RICHMOND, Va. — Although Lawmakers in both the House of Delegates and Virginia State Senate passed hands-free driving bills, they could not come to final agreement on a “Hands Free Driving Law,” which would have outlawed driving while holding a phone before the 2019 General Assembly session ended.
As a result, any efforts to change the distracted driving statute in Virginia will wait until 2020 at the earliest.
Del. Chris Collins (R – Winchester) and Sen. Richard Stuart (R – Montross) sponsored the bills that would have expanded “the prohibition on using a handheld personal communications device while operating a motor vehicle to all uses unless the device is specifically designed to allow hands-free and voice operation and the device is being used in that manner.”
Drivers who broke the law could have been pulled over and issued a ticket ($125 on the first offense, $250 on the second).
The last-minute failure was the result of a conference report that added the phrases “in his hand” and “while physically manipulating the device to view, read, or enter data” to the bill. Lawmakers expressed concerns that changes altered the measure too much, to the point that it could no longer be considered a “hands free bill.”
“This does allow for some use of the phone, but it does not allow for the use of the phone to enter, read, or view data,” Collins said of the conference changes.
Del. Jay Jones (D-Norfok) said he originally supported the legislation, but the changes forced him to change his mind over concerns the bill was “way more subjective” and would allow for people to be pulled over for “driving while black.”
“It doesn’t say anything about dialing the phone to make a phone call; it doesn’t say anything using it, holding it up to your ear to talk, but only if you’re texting or trying to Facebook, GPS, or whatever else. I don’t think it’s a ‘hands free bill’ after all; it’s sort of what we had before,” said Del. Marcus Simon (D-Fairfax) of the changes.
Collins said under the changes, holding the phone to view a GPS map would be illegal, but setting the phone in a chair or cup holder while viewing a map would have been permitted. Collins said the final version was “a hands free bill to prevent people from being able to use or enter data on their phone” while driving.
Del. Todd Gilbert (R-Shenadoah) said the bill did “significantly more” than current law.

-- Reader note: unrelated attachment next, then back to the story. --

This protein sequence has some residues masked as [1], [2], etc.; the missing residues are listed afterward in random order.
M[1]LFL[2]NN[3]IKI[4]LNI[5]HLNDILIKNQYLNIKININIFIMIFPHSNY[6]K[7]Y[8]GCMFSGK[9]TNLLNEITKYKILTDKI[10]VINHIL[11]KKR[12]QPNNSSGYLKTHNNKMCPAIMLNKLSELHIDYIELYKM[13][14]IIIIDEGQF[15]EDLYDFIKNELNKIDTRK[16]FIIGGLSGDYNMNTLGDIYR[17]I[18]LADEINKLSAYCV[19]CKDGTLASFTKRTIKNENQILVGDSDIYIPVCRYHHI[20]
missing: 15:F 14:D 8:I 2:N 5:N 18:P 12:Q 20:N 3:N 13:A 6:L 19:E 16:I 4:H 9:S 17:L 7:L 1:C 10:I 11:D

The Virginia Senate agreed to conference report, but ultimately the House of Delegates voted it down in an interesting 45-50 vote tally. Multiple Republicans, including House Speaker Kirk Cox (R-Colonial Heights) and Democrats cast votes on either side of issue.
Under current Virginia law, texting or writing an email while driving was illegal; however, police agencies said it was difficult to enforce.
“The current law requires the officer to be almost as distracted as the person who is texting in order to enforce that law because you have to drive down the road and watch the digits or numerics being entered,” Ashland Police Chief Doug Goodman said.
Under the proposed law, just holding a phone in your hand while driving would have been outlawed. However, drivers would have been allowed to talk on speaker while placing their phones elsewhere in the vehicle, lawmakers said.
Last year, a similar Senate bill failed in committee.
CBS 6 Political Analyst Dr. Bob Holsworth said constituents are putting increasing pressure on their representatives.
“For many years people thought that it was almost a right, in that it was wrong to take away their personal freedom — that would be the nanny state coming in,” Holsworth explained.
He added, “times are changing and evolving pretty quickly on this whole issue of driving while holding a cell phone.”
Lawmakers are hearing stories like those of Lakin Ashlyn.
Lakin Ashlyn’s mother held the last picture of her daughter: a Snapchat photo taken seconds before she flipped her car and died near West Point, Virginia in November 2017.
Ashlyn’s family has joined a coalition of lawmakers and law enforcement pushing to pass a hands-free driving bill during the 2019 Virginia General Assembly Session.
“I used to be on my phone all the time,” Lakin’s cousin Tabitha Clark said. “You’re being selfish if you are on your phone and doing whatever, but just driving.”
Virginia saw a 10.8 percent increase in traffic fatalities in 2017, according the Virginia DMV, and traffic deaths have increased every year since 2013.
Advocates said in 13 states the enacted hands free laws, the number of traffic fatalities saw an average decrease of 16 percent within two years.